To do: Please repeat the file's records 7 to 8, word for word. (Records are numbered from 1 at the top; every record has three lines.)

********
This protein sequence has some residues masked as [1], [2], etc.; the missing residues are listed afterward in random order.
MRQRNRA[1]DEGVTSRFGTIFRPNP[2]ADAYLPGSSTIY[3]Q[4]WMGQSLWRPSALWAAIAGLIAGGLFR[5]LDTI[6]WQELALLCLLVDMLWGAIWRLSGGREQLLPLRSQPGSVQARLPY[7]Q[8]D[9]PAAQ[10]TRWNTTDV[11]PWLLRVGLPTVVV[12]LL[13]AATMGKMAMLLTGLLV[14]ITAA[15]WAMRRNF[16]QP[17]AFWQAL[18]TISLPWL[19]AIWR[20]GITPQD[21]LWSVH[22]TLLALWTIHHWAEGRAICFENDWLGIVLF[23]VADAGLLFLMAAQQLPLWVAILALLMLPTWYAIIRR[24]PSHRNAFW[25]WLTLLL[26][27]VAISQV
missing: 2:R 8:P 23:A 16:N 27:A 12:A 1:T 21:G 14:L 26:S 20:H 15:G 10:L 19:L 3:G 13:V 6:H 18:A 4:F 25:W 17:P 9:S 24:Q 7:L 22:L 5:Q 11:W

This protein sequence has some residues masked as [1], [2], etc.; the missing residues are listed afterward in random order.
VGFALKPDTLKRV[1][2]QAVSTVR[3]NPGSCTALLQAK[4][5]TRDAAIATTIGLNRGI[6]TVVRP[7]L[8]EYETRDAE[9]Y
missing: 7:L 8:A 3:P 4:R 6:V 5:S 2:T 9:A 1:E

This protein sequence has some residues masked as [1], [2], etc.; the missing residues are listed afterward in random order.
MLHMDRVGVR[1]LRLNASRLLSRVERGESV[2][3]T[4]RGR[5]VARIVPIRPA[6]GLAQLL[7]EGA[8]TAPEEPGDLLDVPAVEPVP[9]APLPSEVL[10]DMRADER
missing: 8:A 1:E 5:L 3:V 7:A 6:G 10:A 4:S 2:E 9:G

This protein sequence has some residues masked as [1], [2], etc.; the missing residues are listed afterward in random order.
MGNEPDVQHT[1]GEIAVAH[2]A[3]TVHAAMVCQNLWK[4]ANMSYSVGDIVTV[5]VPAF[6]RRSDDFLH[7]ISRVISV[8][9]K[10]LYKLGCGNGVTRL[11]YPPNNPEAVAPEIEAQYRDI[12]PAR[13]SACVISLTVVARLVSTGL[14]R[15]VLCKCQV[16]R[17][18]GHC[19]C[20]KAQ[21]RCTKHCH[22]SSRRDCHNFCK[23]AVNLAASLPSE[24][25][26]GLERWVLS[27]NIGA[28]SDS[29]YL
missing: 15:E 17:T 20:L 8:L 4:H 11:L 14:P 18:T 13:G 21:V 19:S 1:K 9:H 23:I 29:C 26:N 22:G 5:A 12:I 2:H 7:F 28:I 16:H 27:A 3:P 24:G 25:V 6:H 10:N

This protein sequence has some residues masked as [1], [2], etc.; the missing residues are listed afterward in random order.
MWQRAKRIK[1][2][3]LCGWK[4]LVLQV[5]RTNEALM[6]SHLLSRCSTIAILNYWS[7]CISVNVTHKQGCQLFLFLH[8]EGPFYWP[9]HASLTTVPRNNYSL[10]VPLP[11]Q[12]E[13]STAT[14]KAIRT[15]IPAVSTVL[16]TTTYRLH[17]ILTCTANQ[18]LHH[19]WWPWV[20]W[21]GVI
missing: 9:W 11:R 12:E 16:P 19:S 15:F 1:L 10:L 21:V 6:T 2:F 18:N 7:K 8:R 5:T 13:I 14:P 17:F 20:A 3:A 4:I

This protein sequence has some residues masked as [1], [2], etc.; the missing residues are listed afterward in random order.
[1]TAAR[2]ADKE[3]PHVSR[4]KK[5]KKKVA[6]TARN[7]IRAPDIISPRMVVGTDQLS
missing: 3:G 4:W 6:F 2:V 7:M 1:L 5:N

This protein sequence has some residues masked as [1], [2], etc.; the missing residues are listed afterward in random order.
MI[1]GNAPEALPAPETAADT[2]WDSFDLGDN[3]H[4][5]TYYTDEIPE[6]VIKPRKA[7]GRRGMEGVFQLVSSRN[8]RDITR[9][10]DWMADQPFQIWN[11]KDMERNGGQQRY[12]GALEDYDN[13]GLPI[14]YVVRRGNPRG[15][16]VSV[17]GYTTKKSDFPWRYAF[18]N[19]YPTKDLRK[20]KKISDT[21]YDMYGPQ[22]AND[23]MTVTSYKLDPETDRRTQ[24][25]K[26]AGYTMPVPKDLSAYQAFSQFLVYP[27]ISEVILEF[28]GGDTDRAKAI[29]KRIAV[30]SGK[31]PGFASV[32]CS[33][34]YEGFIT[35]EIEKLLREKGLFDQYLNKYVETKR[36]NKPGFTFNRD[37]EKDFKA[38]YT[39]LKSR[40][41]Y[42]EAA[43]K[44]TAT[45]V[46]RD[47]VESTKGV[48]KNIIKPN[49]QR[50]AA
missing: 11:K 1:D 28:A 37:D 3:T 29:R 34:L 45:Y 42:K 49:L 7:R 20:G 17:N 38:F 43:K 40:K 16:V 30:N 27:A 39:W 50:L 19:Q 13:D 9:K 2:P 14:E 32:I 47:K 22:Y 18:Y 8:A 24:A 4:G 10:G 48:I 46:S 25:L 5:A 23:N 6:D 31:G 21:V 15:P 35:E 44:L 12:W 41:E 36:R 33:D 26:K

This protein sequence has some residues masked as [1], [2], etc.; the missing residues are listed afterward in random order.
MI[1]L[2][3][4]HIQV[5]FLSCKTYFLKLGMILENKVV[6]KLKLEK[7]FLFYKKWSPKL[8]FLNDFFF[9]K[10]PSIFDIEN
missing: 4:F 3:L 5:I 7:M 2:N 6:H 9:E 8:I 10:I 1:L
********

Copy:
This protein sequence has some residues masked as [1], [2], etc.; the missing residues are listed afterward in random order.
MI[1]GNAPEALPAPETAADT[2]WDSFDLGDN[3]H[4][5]TYYTDEIPE[6]VIKPRKA[7]GRRGMEGVFQLVSSRN[8]RDITR[9][10]DWMADQPFQIWN[11]KDMERNGGQQRY[12]GALEDYDN[13]GLPI[14]YVVRRGNPRG[15][16]VSV[17]GYTTKKSDFPWRYAF[18]N[19]YPTKDLRK[20]KKISDT[21]YDMYGPQ[22]AND[23]MTVTSYKLDPETDRRTQ[24][25]K[26]AGYTMPVPKDLSAYQAFSQFLVYP[27]ISEVILEF[28]GGDTDRAKAI[29]KRIAV[30]SGK[31]PGFASV[32]CS[33][34]YEGFIT[35]EIEKLLREKGLFDQYLNKYVETKR[36]NKPGFTFNRD[37]EKDFKA[38]YT[39]LKSR[40][41]Y[42]EAA[43]K[44]TAT[45]V[46]RD[47]VESTKGV[48]KNIIKPN[49]QR[50]AA
missing: 11:K 1:D 28:A 37:D 3:T 29:R 34:L 45:Y 42:K 49:L 7:R 20:G 17:N 38:F 43:K 40:K 16:V 30:N 27:A 39:W 50:L 19:Q 13:D 9:K 2:P 14:E 32:I 47:K 22:Y 18:Y 8:A 24:A 4:G 10:G 48:I 46:S 25:L 5:A 23:N 6:D 31:G 21:V 15:P 35:E 44:L 12:W 41:E 36:R 33:D 26:K

This protein sequence has some residues masked as [1], [2], etc.; the missing residues are listed afterward in random order.
MI[1]L[2][3][4]HIQV[5]FLSCKTYFLKLGMILENKVV[6]KLKLEK[7]FLFYKKWSPKL[8]FLNDFFF[9]K[10]PSIFDIEN
missing: 4:F 3:L 5:I 7:M 2:N 6:H 9:E 8:I 10:I 1:L